by Prashant Vaze, The Climate bonds Initiative In January, authors from several institutions under the aegis of BiS, published The Green Swan Central banking and financial stability in the age of climate change setting out their take on the epistemological foundations for, and obstacles against, central banks acting to mitigate climate change risk. The book’s early chapters provide a cogent and up-to-date analysis of climate change’s profound and irreversible impacts on ecosystems and society. The authors are critical of overly simplistic solutions such as relying on just carbon taxes. They also recognize the all-too-evident deficits in global policy to respond to the threat. In short, they accept the need for central banks to act. The Two Arguments  The paper makes two powerful arguments setting out the challenges central banks face using their usual mode of working. Firstly, climate change’s impact on financial systems is an unknowable unknown – a...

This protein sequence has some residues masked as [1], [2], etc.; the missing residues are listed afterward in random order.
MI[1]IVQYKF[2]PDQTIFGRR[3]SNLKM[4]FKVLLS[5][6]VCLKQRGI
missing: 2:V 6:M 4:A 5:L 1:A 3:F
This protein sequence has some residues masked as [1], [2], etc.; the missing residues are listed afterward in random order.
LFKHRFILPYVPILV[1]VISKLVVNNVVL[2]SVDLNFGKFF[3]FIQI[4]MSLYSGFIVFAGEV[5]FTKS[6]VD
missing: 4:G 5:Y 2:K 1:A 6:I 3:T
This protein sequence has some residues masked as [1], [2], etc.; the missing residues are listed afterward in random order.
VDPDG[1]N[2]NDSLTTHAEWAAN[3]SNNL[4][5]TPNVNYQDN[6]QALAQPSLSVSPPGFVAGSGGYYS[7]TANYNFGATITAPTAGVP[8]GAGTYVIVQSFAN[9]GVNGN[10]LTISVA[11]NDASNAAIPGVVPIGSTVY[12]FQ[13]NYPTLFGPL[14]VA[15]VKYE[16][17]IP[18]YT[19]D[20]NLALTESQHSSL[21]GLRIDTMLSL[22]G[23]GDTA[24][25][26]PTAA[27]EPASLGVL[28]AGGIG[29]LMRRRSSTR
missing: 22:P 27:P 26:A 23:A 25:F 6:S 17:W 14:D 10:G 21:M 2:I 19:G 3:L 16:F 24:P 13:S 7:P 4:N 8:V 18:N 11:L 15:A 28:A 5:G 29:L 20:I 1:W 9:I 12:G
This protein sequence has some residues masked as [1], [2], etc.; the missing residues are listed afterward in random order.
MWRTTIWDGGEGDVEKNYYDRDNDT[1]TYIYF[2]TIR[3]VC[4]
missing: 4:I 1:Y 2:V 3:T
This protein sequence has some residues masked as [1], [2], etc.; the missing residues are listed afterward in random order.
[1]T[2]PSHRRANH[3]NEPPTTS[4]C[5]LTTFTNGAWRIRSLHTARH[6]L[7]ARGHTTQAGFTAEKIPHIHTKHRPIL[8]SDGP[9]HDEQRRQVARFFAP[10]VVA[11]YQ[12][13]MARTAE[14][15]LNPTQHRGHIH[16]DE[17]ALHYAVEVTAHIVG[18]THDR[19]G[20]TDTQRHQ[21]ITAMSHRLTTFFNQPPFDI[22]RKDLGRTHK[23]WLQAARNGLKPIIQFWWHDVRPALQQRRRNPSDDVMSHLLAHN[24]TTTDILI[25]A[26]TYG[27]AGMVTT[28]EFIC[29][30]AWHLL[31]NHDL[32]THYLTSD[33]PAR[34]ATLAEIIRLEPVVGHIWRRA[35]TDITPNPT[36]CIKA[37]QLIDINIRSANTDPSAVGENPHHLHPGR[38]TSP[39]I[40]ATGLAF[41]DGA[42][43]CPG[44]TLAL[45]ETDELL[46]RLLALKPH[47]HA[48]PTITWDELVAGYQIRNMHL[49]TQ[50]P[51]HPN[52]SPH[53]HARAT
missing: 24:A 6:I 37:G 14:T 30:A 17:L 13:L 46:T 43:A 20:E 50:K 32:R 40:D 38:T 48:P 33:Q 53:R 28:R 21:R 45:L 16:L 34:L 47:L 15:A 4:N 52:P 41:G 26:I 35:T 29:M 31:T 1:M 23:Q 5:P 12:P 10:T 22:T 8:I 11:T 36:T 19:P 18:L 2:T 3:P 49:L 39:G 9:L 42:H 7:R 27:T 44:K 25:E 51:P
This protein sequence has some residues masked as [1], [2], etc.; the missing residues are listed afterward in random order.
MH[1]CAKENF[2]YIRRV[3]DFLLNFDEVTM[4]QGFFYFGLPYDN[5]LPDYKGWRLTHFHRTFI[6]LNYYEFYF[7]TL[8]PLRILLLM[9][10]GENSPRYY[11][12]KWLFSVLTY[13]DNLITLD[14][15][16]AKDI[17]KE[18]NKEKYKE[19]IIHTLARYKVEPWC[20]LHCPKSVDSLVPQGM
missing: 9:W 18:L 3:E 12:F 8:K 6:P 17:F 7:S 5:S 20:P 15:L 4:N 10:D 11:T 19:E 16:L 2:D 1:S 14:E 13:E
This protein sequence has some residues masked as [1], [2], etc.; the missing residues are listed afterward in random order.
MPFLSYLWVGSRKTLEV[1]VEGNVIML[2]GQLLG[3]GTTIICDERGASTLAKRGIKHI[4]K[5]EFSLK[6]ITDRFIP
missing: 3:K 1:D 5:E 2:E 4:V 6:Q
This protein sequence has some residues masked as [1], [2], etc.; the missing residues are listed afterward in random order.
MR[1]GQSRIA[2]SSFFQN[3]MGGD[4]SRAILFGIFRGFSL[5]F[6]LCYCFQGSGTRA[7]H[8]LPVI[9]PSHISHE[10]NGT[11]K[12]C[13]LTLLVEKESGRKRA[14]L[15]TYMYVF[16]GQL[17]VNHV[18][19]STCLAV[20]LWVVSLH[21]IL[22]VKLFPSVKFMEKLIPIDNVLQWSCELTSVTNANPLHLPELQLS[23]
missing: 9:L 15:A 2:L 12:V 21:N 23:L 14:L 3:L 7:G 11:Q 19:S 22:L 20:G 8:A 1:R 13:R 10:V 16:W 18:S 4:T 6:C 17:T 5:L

The Best Peak Oil Investments, Part VIII: Alternative Fuel Report Card

Tom Konrad CFA There are two types of solution to the liquid fuels scarcity caused by stagnating (and eventually falling) oil supplies combined with growing demand in emerging economies.  The most obvious is to find a substitute to replace oil.  Each potential substitute has barriers to its use which stand in the way of it from becoming a complete substitute for petroleum based fuel.  Understanding those barriers also leads us to the investment opportunities that arise from these substitutes.  In the last two articles of this series, I looked at barriers to adoption for alternative...
The cost of Fossil Fuels to pensions

New York State Pension $ 22 Billion Poorer By Not Divesting 10 Years Ago